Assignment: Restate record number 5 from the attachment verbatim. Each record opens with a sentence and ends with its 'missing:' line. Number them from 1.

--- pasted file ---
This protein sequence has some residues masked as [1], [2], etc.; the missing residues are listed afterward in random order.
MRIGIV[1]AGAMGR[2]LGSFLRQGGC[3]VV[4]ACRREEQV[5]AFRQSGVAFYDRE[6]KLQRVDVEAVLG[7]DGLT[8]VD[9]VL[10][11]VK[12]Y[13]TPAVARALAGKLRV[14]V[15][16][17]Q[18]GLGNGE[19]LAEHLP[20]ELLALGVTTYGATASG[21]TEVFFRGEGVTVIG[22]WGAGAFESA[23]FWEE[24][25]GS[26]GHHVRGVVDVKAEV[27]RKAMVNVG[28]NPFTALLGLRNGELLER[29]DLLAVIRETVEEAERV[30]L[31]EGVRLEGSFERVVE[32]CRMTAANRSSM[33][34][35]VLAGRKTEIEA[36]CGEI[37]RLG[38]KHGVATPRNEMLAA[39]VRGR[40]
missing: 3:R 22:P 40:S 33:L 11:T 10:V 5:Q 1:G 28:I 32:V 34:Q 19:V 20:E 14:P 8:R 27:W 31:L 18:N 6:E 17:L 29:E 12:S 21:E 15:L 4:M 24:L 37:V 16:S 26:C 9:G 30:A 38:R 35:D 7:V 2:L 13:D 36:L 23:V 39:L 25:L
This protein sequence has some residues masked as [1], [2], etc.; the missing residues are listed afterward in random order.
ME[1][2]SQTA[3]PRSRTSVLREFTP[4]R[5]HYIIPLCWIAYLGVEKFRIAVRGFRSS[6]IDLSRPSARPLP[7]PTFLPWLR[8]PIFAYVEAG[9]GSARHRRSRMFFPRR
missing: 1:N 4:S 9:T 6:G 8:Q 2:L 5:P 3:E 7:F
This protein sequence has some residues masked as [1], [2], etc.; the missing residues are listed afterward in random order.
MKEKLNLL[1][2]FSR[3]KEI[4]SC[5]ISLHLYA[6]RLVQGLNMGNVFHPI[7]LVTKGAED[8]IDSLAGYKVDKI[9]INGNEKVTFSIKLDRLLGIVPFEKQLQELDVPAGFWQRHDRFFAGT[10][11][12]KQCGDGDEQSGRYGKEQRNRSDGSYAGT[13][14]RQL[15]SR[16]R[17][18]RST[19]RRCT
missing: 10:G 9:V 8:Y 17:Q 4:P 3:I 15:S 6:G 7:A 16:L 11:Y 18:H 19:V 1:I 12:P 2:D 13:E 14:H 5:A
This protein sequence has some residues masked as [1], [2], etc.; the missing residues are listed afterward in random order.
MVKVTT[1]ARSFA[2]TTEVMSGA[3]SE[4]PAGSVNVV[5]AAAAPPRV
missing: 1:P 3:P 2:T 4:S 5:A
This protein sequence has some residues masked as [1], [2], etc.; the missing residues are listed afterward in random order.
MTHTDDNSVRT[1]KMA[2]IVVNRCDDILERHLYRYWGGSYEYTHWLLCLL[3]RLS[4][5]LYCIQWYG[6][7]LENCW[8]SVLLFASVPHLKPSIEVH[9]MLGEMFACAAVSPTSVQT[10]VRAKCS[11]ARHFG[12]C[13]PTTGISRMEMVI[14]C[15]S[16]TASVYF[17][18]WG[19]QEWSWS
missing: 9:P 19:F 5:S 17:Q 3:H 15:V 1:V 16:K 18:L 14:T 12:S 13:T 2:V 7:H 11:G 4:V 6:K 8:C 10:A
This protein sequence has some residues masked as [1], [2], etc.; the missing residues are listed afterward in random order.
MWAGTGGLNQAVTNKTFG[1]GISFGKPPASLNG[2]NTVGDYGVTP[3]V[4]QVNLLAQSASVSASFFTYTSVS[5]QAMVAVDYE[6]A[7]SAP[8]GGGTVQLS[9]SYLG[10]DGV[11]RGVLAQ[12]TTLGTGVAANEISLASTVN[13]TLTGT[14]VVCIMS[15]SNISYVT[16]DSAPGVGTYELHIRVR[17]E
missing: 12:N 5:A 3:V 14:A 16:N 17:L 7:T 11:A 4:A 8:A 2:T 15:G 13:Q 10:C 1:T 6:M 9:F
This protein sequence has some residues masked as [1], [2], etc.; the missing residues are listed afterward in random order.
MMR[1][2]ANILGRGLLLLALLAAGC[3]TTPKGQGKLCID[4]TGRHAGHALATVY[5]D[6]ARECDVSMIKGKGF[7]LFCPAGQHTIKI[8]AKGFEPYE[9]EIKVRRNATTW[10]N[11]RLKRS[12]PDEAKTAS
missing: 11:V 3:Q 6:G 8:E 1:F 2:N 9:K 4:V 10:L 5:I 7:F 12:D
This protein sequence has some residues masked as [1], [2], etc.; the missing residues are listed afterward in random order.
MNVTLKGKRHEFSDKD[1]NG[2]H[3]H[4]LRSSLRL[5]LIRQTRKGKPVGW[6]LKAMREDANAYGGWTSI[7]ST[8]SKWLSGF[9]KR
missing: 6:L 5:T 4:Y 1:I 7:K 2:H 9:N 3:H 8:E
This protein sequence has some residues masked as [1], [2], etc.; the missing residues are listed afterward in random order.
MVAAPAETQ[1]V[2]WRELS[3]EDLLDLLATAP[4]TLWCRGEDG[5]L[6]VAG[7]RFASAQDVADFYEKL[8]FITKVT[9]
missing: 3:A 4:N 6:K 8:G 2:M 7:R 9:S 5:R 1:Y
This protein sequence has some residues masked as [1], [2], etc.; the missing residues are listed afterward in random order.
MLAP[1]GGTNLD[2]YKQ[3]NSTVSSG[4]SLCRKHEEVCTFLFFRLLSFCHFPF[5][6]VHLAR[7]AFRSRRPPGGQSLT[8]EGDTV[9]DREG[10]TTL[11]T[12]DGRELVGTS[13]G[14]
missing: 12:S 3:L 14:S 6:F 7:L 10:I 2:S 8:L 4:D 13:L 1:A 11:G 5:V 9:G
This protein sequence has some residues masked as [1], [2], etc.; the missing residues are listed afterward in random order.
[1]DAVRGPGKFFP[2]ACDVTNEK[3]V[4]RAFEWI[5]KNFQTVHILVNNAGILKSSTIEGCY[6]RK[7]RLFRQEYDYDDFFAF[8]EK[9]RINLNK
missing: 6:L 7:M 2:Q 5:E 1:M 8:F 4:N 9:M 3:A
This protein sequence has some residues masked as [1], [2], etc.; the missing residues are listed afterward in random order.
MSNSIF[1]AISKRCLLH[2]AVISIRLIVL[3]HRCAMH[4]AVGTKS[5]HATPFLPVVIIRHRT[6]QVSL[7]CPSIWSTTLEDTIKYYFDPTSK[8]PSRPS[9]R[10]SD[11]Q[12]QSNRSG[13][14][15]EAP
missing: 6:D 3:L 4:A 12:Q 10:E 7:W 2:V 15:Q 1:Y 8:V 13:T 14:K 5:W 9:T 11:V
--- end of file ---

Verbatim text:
This protein sequence has some residues masked as [1], [2], etc.; the missing residues are listed afterward in random order.
MTHTDDNSVRT[1]KMA[2]IVVNRCDDILERHLYRYWGGSYEYTHWLLCLL[3]RLS[4][5]LYCIQWYG[6][7]LENCW[8]SVLLFASVPHLKPSIEVH[9]MLGEMFACAAVSPTSVQT[10]VRAKCS[11]ARHFG[12]C[13]PTTGISRMEMVI[14]C[15]S[16]TASVYF[17][18]WG[19]QEWSWS
missing: 9:P 19:F 5:S 17:Q 3:H 15:V 1:V 16:K 18:L 14:T 12:S 13:T 2:V 7:H 11:G 4:V 6:K 8:C 10:A